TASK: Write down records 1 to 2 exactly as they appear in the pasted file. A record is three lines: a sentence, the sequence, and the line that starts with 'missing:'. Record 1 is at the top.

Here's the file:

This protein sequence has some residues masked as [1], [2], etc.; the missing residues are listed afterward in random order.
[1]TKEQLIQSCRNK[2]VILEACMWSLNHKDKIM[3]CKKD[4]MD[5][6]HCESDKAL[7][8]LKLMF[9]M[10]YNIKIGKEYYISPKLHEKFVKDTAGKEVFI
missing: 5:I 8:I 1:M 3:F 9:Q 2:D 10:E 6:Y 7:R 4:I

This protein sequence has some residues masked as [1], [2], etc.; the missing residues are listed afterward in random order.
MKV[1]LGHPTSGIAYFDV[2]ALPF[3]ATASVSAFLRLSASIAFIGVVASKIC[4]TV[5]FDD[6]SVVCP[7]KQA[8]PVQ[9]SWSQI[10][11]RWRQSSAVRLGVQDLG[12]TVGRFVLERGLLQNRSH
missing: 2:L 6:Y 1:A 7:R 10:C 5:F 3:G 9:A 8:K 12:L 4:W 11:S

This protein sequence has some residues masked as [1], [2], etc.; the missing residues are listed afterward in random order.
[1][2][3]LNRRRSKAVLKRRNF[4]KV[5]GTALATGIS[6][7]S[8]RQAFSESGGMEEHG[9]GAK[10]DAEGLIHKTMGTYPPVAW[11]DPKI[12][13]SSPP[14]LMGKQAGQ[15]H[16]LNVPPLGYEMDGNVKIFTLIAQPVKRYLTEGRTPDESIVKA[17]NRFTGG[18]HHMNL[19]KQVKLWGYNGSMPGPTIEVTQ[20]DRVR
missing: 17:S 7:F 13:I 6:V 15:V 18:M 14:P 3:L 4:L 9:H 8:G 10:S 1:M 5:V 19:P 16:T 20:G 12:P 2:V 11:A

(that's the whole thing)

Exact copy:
This protein sequence has some residues masked as [1], [2], etc.; the missing residues are listed afterward in random order.
[1]TKEQLIQSCRNK[2]VILEACMWSLNHKDKIM[3]CKKD[4]MD[5][6]HCESDKAL[7][8]LKLMF[9]M[10]YNIKIGKEYYISPKLHEKFVKDTAGKEVFI
missing: 5:I 8:I 1:M 3:F 9:Q 2:D 10:E 6:Y 7:R 4:I

This protein sequence has some residues masked as [1], [2], etc.; the missing residues are listed afterward in random order.
MKV[1]LGHPTSGIAYFDV[2]ALPF[3]ATASVSAFLRLSASIAFIGVVASKIC[4]TV[5]FDD[6]SVVCP[7]KQA[8]PVQ[9]SWSQI[10][11]RWRQSSAVRLGVQDLG[12]TVGRFVLERGLLQNRSH
missing: 2:L 6:Y 1:A 7:R 10:C 5:F 3:G 9:A 8:K 12:L 4:W 11:S